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I have trouble solving this problem:

If $E$ is the midpoint of the segment $BC$, $L_1 \parallel L_2$, $AD=4cm,\ DE=5cm\ ,EA=7cm$, find the area of the quadrilateral $ABCD$.

Triangle inside quadrilateral ABCD

The answer is $8\sqrt{6}$.

I calculated the triangle's area using the Heron's formula, but that's it, if I use the theorem of a triangle inside a parallelogram using the area that I calculated, I get the correct answer, but since the shape is not one (from what I can see), that could be just a coincidence. I haven't used the fact that $E$ is the midpoint of the $BC$ segment, so I think that info makes the shape a parallelogram, and that's what makes the theorem work, but I don't know why. Thanks.

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  • $\begingroup$ Draw a line parallel to AD and passing through $E$. Suppose that that line intersects L1 and L2 at C' and B' respectively. The parallelogram AB'C'D has the same area as the trapezoid because the triangle EB'B and CEC' are equal. The triangle AED has half the area of the parallellogram AB'C'D. $\endgroup$ – Bettybel Jul 5 '17 at 20:04
  • $\begingroup$ @Bettybel Now I get it! Would you write your comment as an answer? I had less trouble understanding yours. $\endgroup$ – Nick Cassol Jul 5 '17 at 20:22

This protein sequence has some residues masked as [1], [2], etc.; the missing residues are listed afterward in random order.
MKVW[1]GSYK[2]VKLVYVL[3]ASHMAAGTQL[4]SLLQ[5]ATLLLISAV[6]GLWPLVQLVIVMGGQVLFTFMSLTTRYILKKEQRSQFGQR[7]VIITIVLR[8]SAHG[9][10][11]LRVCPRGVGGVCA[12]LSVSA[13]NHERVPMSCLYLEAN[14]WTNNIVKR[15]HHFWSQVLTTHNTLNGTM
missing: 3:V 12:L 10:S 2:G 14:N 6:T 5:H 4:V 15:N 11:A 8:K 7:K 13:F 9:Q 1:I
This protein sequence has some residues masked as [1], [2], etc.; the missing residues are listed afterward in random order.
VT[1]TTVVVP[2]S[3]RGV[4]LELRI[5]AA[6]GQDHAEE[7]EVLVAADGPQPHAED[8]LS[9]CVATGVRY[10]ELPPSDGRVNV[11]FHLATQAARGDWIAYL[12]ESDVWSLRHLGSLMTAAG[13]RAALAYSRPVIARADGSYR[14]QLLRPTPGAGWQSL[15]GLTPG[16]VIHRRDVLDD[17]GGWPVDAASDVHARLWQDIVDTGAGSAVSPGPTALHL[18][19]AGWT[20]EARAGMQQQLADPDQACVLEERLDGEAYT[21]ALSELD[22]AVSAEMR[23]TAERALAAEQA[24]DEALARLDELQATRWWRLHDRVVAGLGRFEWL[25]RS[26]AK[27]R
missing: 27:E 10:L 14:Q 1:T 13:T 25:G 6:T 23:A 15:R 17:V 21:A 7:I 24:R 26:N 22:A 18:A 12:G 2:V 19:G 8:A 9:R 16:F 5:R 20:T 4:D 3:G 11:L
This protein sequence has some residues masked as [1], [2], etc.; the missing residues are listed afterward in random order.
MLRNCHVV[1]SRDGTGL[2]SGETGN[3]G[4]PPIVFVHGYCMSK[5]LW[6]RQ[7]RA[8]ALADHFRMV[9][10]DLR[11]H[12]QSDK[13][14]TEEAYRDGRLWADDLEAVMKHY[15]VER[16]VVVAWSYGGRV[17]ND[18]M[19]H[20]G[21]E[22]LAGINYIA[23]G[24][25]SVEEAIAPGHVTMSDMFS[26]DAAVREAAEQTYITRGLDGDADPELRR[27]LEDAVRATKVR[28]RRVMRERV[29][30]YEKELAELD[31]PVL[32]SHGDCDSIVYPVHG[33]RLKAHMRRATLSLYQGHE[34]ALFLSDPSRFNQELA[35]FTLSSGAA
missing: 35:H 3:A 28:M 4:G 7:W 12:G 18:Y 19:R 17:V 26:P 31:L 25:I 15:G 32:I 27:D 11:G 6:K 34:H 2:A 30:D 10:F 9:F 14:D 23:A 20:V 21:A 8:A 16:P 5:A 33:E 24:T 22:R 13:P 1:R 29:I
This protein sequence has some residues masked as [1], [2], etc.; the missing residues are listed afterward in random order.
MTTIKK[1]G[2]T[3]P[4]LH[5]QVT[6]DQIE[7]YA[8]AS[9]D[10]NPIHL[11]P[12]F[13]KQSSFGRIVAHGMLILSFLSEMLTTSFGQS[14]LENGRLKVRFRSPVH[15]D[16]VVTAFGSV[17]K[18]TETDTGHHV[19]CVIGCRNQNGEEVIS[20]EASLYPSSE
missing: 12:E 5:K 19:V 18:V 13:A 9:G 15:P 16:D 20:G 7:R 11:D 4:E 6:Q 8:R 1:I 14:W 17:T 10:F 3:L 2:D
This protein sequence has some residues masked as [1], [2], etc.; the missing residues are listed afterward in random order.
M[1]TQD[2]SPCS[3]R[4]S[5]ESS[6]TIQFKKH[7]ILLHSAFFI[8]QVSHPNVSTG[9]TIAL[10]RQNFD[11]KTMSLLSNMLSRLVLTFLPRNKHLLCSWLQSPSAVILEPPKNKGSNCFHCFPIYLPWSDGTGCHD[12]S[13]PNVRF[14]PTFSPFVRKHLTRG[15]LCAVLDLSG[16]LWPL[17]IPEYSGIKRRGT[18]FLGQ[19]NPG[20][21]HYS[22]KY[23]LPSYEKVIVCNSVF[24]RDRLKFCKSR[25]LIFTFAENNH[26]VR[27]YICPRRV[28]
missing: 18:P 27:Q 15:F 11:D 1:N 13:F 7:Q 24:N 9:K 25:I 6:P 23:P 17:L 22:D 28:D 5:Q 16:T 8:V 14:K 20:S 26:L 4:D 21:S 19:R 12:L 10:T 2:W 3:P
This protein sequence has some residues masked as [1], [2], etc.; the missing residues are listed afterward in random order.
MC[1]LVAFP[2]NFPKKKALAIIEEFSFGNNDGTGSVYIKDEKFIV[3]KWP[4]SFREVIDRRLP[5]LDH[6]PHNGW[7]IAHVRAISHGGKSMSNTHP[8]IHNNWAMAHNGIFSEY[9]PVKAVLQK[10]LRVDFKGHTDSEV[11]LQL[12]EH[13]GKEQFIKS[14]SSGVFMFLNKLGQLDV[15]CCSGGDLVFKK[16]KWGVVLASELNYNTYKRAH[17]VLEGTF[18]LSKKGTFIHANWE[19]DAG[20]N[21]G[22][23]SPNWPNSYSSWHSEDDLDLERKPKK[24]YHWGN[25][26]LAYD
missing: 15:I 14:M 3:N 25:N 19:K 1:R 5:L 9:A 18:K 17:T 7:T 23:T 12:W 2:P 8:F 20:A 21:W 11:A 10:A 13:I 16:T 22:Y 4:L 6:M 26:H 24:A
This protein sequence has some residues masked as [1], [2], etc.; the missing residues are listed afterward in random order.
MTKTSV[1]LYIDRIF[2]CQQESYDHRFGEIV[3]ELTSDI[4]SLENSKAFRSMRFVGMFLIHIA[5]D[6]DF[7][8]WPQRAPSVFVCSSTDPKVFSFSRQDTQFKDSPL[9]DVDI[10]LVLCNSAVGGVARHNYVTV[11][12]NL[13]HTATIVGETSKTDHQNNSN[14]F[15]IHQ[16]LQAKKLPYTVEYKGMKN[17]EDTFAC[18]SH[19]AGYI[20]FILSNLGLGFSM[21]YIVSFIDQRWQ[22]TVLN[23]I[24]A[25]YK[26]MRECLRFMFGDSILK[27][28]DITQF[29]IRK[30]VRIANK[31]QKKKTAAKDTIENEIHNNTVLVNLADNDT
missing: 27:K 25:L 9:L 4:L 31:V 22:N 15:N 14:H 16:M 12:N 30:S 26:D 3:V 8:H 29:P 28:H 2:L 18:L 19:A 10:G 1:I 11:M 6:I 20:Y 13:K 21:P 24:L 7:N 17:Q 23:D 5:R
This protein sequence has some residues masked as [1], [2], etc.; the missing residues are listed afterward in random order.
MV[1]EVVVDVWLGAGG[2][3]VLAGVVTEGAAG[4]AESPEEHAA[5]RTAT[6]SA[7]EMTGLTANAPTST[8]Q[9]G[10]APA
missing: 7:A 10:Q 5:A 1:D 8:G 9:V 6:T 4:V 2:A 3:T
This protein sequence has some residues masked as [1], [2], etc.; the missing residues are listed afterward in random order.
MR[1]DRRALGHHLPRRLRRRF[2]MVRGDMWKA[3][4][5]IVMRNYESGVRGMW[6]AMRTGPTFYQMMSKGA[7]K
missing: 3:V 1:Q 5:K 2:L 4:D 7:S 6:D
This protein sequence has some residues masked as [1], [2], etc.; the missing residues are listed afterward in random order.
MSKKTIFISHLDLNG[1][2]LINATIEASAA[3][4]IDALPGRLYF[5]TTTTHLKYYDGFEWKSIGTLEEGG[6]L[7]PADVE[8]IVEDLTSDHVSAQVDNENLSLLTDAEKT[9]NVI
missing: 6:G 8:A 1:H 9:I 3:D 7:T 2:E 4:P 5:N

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Draw a line parallel to $AD$ and passing through $E$. Suppose that that line intersects $L1$ and $L2$ at $C'$ and $B'$, respectively.

The triangle $AED$ has half the area of the parallellogram $AB'C'D$.

The parallelogram $AB'C'D$ has the same area as the trapezoid because the triangle $BEB'$ and $CEC'$ are equal (ALA).

Therefore the triangle $AED$ has half the area of the trapezoid $ABCD$ too.

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Call the perpendicular distance between the lines $k$. Then the area of $\triangle CDE$ is $\frac{1}{2} CD\frac{k}{2}=\frac{CDk}{4}.$ The area of $\triangle AEB$ is $\frac{1}{2} AB\frac{k}{2} = \frac{ABk}{4}.$ The area of the trapezoid $ABCD$ is $k\frac{CD+AB}{2}$.

Comparing these areas shows that $\triangle ADE$ is half the area of the trapezoid.

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